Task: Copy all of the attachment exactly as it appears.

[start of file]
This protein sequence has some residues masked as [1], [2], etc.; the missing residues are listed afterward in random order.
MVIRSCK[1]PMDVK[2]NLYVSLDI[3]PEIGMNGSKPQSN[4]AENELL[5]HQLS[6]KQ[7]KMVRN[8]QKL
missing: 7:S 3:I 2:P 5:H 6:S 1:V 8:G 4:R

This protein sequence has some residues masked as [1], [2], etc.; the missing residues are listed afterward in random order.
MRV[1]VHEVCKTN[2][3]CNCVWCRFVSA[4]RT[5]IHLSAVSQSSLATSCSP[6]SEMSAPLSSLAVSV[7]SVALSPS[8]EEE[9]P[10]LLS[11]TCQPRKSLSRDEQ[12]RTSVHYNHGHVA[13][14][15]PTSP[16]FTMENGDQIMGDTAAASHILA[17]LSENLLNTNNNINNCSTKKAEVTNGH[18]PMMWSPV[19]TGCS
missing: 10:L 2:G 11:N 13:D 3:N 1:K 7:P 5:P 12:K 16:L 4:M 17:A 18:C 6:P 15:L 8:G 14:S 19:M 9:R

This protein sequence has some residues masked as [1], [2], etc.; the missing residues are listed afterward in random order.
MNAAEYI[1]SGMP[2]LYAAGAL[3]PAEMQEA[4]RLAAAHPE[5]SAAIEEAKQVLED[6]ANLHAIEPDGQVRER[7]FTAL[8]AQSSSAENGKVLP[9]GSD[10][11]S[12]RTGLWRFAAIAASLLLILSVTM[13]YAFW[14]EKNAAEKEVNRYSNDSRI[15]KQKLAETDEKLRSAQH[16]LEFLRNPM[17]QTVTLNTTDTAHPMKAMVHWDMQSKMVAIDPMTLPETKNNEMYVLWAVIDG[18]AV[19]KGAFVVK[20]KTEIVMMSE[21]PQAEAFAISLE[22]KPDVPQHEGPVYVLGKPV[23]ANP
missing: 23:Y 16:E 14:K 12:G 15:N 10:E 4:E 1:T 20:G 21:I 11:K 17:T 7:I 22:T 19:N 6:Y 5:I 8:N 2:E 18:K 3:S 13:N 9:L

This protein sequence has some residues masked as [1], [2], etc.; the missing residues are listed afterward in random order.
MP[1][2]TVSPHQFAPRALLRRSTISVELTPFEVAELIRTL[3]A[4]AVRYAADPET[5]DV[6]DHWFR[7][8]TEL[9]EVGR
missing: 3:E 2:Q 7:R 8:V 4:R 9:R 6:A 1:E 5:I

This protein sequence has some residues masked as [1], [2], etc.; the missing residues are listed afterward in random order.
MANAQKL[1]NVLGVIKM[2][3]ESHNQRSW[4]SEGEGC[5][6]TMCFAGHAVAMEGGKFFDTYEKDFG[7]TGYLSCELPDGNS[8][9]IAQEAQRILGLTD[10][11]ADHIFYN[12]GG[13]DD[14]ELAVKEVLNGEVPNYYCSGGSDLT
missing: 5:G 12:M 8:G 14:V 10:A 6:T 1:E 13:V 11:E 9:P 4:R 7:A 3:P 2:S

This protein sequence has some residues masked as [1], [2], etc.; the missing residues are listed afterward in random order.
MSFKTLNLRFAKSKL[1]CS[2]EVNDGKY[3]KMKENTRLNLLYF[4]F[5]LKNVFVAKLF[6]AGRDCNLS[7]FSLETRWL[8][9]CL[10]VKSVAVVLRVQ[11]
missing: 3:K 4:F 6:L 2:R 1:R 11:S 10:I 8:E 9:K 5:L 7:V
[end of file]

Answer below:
This protein sequence has some residues masked as [1], [2], etc.; the missing residues are listed afterward in random order.
MVIRSCK[1]PMDVK[2]NLYVSLDI[3]PEIGMNGSKPQSN[4]AENELL[5]HQLS[6]KQ[7]KMVRN[8]QKL
missing: 7:S 3:I 2:P 5:H 6:S 1:V 8:G 4:R

This protein sequence has some residues masked as [1], [2], etc.; the missing residues are listed afterward in random order.
MRV[1]VHEVCKTN[2][3]CNCVWCRFVSA[4]RT[5]IHLSAVSQSSLATSCSP[6]SEMSAPLSSLAVSV[7]SVALSPS[8]EEE[9]P[10]LLS[11]TCQPRKSLSRDEQ[12]RTSVHYNHGHVA[13][14][15]PTSP[16]FTMENGDQIMGDTAAASHILA[17]LSENLLNTNNNINNCSTKKAEVTNGH[18]PMMWSPV[19]TGCS
missing: 10:L 2:G 11:N 13:D 3:N 1:K 7:P 5:P 12:K 16:L 4:M 17:A 18:C 6:P 15:L 8:G 14:S 19:M 9:R

This protein sequence has some residues masked as [1], [2], etc.; the missing residues are listed afterward in random order.
MNAAEYI[1]SGMP[2]LYAAGAL[3]PAEMQEA[4]RLAAAHPE[5]SAAIEEAKQVLED[6]ANLHAIEPDGQVRER[7]FTAL[8]AQSSSAENGKVLP[9]GSD[10][11]S[12]RTGLWRFAAIAASLLLILSVTM[13]YAFW[14]EKNAAEKEVNRYSNDSRI[15]KQKLAETDEKLRSAQH[16]LEFLRNPM[17]QTVTLNTTDTAHPMKAMVHWDMQSKMVAIDPMTLPETKNNEMYVLWAVIDG[18]AV[19]KGAFVVK[20]KTEIVMMSE[21]PQAEAFAISLE[22]KPDVPQHEGPVYVLGKPV[23]ANP
missing: 23:Y 16:E 14:K 12:G 15:N 10:E 4:E 1:T 20:G 21:I 11:K 17:T 7:I 22:T 19:N 6:Y 5:I 8:N 2:E 18:K 3:S 13:N 9:L

This protein sequence has some residues masked as [1], [2], etc.; the missing residues are listed afterward in random order.
MP[1][2]TVSPHQFAPRALLRRSTISVELTPFEVAELIRTL[3]A[4]AVRYAADPET[5]DV[6]DHWFR[7][8]TEL[9]EVGR
missing: 3:E 2:Q 7:R 8:V 4:R 9:R 6:A 1:E 5:I

This protein sequence has some residues masked as [1], [2], etc.; the missing residues are listed afterward in random order.
MANAQKL[1]NVLGVIKM[2][3]ESHNQRSW[4]SEGEGC[5][6]TMCFAGHAVAMEGGKFFDTYEKDFG[7]TGYLSCELPDGNS[8][9]IAQEAQRILGLTD[10][11]ADHIFYN[12]GG[13]DD[14]ELAVKEVLNGEVPNYYCSGGSDLT
missing: 5:G 12:M 8:G 14:V 10:A 6:T 1:E 13:V 11:E 9:P 4:R 7:A 3:P 2:S

This protein sequence has some residues masked as [1], [2], etc.; the missing residues are listed afterward in random order.
MSFKTLNLRFAKSKL[1]CS[2]EVNDGKY[3]KMKENTRLNLLYF[4]F[5]LKNVFVAKLF[6]AGRDCNLS[7]FSLETRWL[8][9]CL[10]VKSVAVVLRVQ[11]
missing: 3:K 4:F 6:L 2:R 1:R 11:S 10:I 8:E 9:K 5:L 7:V